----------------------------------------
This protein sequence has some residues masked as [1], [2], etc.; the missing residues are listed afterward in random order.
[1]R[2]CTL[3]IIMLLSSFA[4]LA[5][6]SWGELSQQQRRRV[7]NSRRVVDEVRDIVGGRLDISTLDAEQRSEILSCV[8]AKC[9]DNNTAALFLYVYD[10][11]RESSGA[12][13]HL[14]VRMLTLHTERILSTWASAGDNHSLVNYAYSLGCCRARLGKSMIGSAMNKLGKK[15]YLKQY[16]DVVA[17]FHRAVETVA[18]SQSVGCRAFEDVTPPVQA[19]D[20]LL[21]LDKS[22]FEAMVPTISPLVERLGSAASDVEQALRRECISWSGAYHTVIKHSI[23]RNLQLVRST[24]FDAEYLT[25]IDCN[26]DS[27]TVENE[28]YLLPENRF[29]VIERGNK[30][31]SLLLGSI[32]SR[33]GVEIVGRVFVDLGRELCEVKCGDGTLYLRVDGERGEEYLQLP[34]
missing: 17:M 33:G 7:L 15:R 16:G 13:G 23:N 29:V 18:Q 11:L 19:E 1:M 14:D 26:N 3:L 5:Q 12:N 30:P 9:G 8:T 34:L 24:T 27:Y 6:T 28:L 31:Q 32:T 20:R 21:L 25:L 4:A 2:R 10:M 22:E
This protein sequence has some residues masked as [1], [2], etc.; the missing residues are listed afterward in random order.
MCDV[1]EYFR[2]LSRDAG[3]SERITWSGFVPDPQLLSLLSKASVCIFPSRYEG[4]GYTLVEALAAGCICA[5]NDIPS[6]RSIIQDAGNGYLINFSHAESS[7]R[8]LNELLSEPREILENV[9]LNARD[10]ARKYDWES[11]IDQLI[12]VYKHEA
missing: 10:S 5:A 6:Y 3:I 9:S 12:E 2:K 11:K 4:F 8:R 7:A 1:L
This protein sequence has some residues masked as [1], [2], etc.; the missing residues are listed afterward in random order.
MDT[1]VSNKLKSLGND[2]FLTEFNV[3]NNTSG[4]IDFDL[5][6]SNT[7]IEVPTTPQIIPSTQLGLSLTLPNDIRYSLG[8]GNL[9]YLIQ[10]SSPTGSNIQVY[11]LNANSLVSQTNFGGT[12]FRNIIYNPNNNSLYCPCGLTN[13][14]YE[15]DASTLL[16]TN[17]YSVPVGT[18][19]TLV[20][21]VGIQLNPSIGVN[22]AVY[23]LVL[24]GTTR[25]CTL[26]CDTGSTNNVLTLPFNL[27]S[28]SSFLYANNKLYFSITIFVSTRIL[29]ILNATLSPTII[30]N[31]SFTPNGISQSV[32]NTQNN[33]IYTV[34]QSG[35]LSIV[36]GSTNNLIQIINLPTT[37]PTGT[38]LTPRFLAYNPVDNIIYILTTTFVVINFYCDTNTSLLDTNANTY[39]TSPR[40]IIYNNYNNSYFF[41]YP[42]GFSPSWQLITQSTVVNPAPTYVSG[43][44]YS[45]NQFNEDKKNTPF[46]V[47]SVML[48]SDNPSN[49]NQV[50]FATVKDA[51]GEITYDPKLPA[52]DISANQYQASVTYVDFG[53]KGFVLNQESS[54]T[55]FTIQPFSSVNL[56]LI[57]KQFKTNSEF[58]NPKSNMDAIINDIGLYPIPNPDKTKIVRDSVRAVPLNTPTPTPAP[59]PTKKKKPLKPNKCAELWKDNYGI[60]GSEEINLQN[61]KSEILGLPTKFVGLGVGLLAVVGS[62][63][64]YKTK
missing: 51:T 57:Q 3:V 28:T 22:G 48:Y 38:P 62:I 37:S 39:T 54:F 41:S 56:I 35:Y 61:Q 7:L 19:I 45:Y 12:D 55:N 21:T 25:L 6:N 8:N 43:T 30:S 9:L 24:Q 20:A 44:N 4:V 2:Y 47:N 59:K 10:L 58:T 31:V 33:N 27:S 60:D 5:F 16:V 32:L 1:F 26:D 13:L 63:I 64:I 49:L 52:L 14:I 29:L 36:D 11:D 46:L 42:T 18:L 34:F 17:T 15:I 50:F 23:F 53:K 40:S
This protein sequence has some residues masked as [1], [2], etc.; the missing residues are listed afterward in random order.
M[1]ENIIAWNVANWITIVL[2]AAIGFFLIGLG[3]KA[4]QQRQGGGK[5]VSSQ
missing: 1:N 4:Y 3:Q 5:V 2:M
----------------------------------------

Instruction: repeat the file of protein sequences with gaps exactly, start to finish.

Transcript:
This protein sequence has some residues masked as [1], [2], etc.; the missing residues are listed afterward in random order.
[1]R[2]CTL[3]IIMLLSSFA[4]LA[5][6]SWGELSQQQRRRV[7]NSRRVVDEVRDIVGGRLDISTLDAEQRSEILSCV[8]AKC[9]DNNTAALFLYVYD[10][11]RESSGA[12][13]HL[14]VRMLTLHTERILSTWASAGDNHSLVNYAYSLGCCRARLGKSMIGSAMNKLGKK[15]YLKQY[16]DVVA[17]FHRAVETVA[18]SQSVGCRAFEDVTPPVQA[19]D[20]LL[21]LDKS[22]FEAMVPTISPLVERLGSAASDVEQALRRECISWSGAYHTVIKHSI[23]RNLQLVRST[24]FDAEYLT[25]IDCN[26]DS[27]TVENE[28]YLLPENRF[29]VIERGNK[30][31]SLLLGSI[32]SR[33]GVEIVGRVFVDLGRELCEVKCGDGTLYLRVDGERGEEYLQLP[34]
missing: 17:M 33:G 7:L 15:R 16:G 13:G 23:N 29:V 18:Q 11:L 19:E 1:M 14:D 26:N 3:L 5:Q 12:N 30:P 9:G 8:T 34:L 24:T 27:Y 6:T 28:L 31:Q 32:T 20:R 21:L 25:L 4:A 2:R 10:M 22:E
This protein sequence has some residues masked as [1], [2], etc.; the missing residues are listed afterward in random order.
MCDV[1]EYFR[2]LSRDAG[3]SERITWSGFVPDPQLLSLLSKASVCIFPSRYEG[4]GYTLVEALAAGCICA[5]NDIPS[6]RSIIQDAGNGYLINFSHAESS[7]R[8]LNELLSEPREILENV[9]LNARD[10]ARKYDWES[11]IDQLI[12]VYKHEA
missing: 10:S 5:A 6:Y 3:I 9:S 12:E 2:K 11:K 4:F 8:R 7:A 1:L
This protein sequence has some residues masked as [1], [2], etc.; the missing residues are listed afterward in random order.
MDT[1]VSNKLKSLGND[2]FLTEFNV[3]NNTSG[4]IDFDL[5][6]SNT[7]IEVPTTPQIIPSTQLGLSLTLPNDIRYSLG[8]GNL[9]YLIQ[10]SSPTGSNIQVY[11]LNANSLVSQTNFGGT[12]FRNIIYNPNNNSLYCPCGLTN[13][14]YE[15]DASTLL[16]TN[17]YSVPVGT[18][19]TLV[20][21]VGIQLNPSIGVN[22]AVY[23]LVL[24]GTTR[25]CTL[26]CDTGSTNNVLTLPFNL[27]S[28]SSFLYANNKLYFSITIFVSTRIL[29]ILNATLSPTII[30]N[31]SFTPNGISQSV[32]NTQNN[33]IYTV[34]QSG[35]LSIV[36]GSTNNLIQIINLPTT[37]PTGT[38]LTPRFLAYNPVDNIIYILTTTFVVINFYCDTNTSLLDTNANTY[39]TSPR[40]IIYNNYNNSYFF[41]YP[42]GFSPSWQLITQSTVVNPAPTYVSG[43][44]YS[45]NQFNEDKKNTPF[46]V[47]SVML[48]SDNPSN[49]NQV[50]FATVKDA[51]GEITYDPKLPA[52]DISANQYQASVTYVDFG[53]KGFVLNQESS[54]T[55]FTIQPFSSVNL[56]LI[57]KQFKTNSEF[58]NPKSNMDAIINDIGLYPIPNPDKTKIVRDSVRAVPLNTPTPTPAP[59]PTKKKKPLKPNKCAELWKDNYGI[60]GSEEINLQN[61]KSEILGLPTKFVGLGVGLLAVVGS[62][63][64]YKTK
missing: 51:T 57:Q 3:V 28:T 22:G 48:Y 38:P 62:I 37:S 39:T 54:F 41:S 56:I 35:Y 61:Q 7:L 19:I 45:Y 12:D 55:N 21:T 25:L 6:N 8:N 43:T 30:S 9:L 24:Q 20:A 44:N 4:V 2:Y 47:N 59:K 10:L 58:T 31:V 33:N 27:S 60:D 5:F 16:V 32:L 1:F 26:D 13:L 63:I 64:I 49:L 52:L 14:I 29:L 36:D 11:D 46:L 42:T 18:L 34:F 17:T 15:I 50:F 23:F 53:K 40:S
This protein sequence has some residues masked as [1], [2], etc.; the missing residues are listed afterward in random order.
M[1]ENIIAWNVANWITIVL[2]AAIGFFLIGLG[3]KA[4]QQRQGGGK[5]VSSQ
missing: 1:N 4:Y 3:Q 5:V 2:M